MathematicsDoctor of Philosophy (PhD)
Describe your research.
I conduct computational modeling and large-scale computer simulations to study the hydrodynamics of magnetically driven small-scale swimmers for applications in targeted drug delivery. These micro swimmers would be loaded with drugs and targeted to specific parts of the body where there is solely diseased tissue, thereby avoiding interaction with healthy tissue, and combating the downfalls of conventional drug delivery such as toxic effect.
What is it about your grad program that enables you to thrive?
I think having a supportive supervisor who respects students' dignity and freedom is of the utmost importance. Cross-disciplinary working is what characterizes cutting-edge science today. I see graduate studies as a venture and an opportunity to take a sip of other sciences beyond one’s field of specialty. That is how one could escape the tunnel view, and make more informed decisions with respect to career goals.
What is your “dream” career?
To become a university professor who is successful in delivering products, solutions, or services derived from, or backed by, a pragmatic field of research. Being a university professor who does research solely for the sake of research would not excite me the most.
Have you worked as a teaching assistant?
I have worked as a TA for several courses in the Department of Mathematics and the Department of Physics. They benefitted my academic career in three ways. First, they were the only source of income from the University. So, without them, I would not be able to pursue graduate studies at Western. Secondly, they helped with my review of fundamental math that helped with my preparation for the PhD comprehensive exam in applied mathematics. Thirdly, they helped me build confidence in the classroom, and now that I am a university lecturer, I appreciate it even more than before.
What’s the best advice you could give to someone considering applying to your graduate program?
There are two pieces of advice that I would give: (1) If you are an international student, and a family man/woman, make sure to secure some extra funding beyond what the department can offer in the forms of TA/RA. You would need that to support your living expenses. (2) Choose a research project that entails a fair amount of computer programing and digital literacy. This will allow you to sharpen your the high demand skillset along the way. If down the road you choose not to stay in academia, you won't be stranded either.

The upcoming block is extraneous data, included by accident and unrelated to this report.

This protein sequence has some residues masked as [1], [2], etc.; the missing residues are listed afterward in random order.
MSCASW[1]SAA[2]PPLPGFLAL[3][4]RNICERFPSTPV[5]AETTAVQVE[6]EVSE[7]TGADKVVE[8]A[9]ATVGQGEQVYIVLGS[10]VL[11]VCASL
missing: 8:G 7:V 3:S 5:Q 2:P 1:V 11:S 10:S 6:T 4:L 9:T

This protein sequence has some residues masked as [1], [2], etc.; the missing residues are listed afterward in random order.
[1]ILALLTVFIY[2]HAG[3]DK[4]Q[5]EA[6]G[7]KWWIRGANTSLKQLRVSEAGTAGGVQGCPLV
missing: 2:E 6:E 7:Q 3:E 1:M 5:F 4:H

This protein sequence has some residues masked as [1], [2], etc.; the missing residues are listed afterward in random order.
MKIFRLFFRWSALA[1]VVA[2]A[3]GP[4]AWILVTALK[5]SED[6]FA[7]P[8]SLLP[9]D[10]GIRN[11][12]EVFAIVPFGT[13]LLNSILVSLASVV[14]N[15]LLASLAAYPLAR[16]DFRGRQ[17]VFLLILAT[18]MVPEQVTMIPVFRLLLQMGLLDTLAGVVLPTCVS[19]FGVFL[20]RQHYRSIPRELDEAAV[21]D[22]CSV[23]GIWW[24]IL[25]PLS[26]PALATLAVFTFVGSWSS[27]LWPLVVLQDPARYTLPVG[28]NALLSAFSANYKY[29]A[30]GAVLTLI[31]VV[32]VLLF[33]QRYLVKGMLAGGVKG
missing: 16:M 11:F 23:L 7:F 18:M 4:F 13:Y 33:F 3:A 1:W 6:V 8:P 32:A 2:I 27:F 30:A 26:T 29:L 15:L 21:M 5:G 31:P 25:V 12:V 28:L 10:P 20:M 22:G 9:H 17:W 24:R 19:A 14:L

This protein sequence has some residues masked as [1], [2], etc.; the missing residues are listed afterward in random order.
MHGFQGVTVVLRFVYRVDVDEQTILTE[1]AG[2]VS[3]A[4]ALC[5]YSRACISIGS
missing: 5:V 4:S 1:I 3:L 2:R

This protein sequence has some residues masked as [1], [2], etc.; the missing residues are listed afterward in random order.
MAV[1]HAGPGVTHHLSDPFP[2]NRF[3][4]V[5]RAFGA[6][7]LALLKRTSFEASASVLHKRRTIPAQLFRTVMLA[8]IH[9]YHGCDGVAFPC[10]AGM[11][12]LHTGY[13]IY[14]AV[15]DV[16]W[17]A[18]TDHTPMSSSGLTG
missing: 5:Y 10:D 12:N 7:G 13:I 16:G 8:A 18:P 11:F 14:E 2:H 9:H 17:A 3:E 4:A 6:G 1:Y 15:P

Program ContactYingxian Li (firstname.lastname@example.org)
Graduate Assistant/Program Administrator
Department of MathematicsWestern University
Middlesex College Rm 125 London, Ontario N6A 5B7
The Mathematical and Computational Sciences at Western are represented by four separate departments: Applied Mathematics, Computer Science, Mathematics, and Statistical & Actuarial Sciences. The Department of Mathematics has established research groups in several areas of contemporary mathematics including algebra, analysis and analytic geometry, homotopy theory, and noncommutative geometry.
The Own Your Future doctoral professional development program will help you become a career-ready graduate with the skills necessary to excel in your studies and achieve your future goals. By participating in the program, you will assess your own strengths and opportunities for growth, choose what skills you want to enhance during your time at Western, and learn how to articulate the skills you gained in your degree to optimize your future career opportunities. To learn more, visit www.uwo.ca/ownyourfuture.
- 12 Terms
- Full-time study
Applicants are encouraged to apply for the following scholarships (if eligible):
- Vanier Canada Graduate Scholarships (Vanier CGS)
- Natural Sciences and Engineering Research Council (NSERC)
- Ontario Graduate Scholarship (OGS)
Tuition and Fees
Tuition and fee schedules (per term) are posted on the Office of the Registrar's website at http://www.registrar.uwo.ca/student_finances/fees_refunds/fee_schedules.html
- Approved Master's degree (or equivalent) in Pure Mathematics
English Language Proficiency
Applicants whose first language is not English must furnish evidence of their proficiency in the use of the English language:
- The Test of English as a Foreign Language (TOEFL). Minimum acceptable score is 213 for the standard electronic version; or 550 for the paper and pencil version; 86 (with no individual score below 20) for internet based. [Western's TOEFL ID is 0984].
- The International English Language Testing Service (IELTS Academic). Minimum acceptable score is 6.5 out of 9.
- The Canadian Academic English Language Assessment (CAEL Assessment). Minimum acceptable score is 60.
- February 1 - Fall Term
- February 1 - Spring Term
- October 1 - Winter Term
Please note that we look at applications all year round. The bulk of the applications are considered around the above deadlines; however, if a deadline has not been met and there are still spaces available, we will still consider the application, provided there is reasonable time for approved applicants to make travel plans and obtain student visas, etc.
Acceptance notifications can take place at any time but the bulk of the admissions are normally for the Fall term and most notifications will be sent out between mid-February and the end of March.
Fields of Research
- Applied Mathematics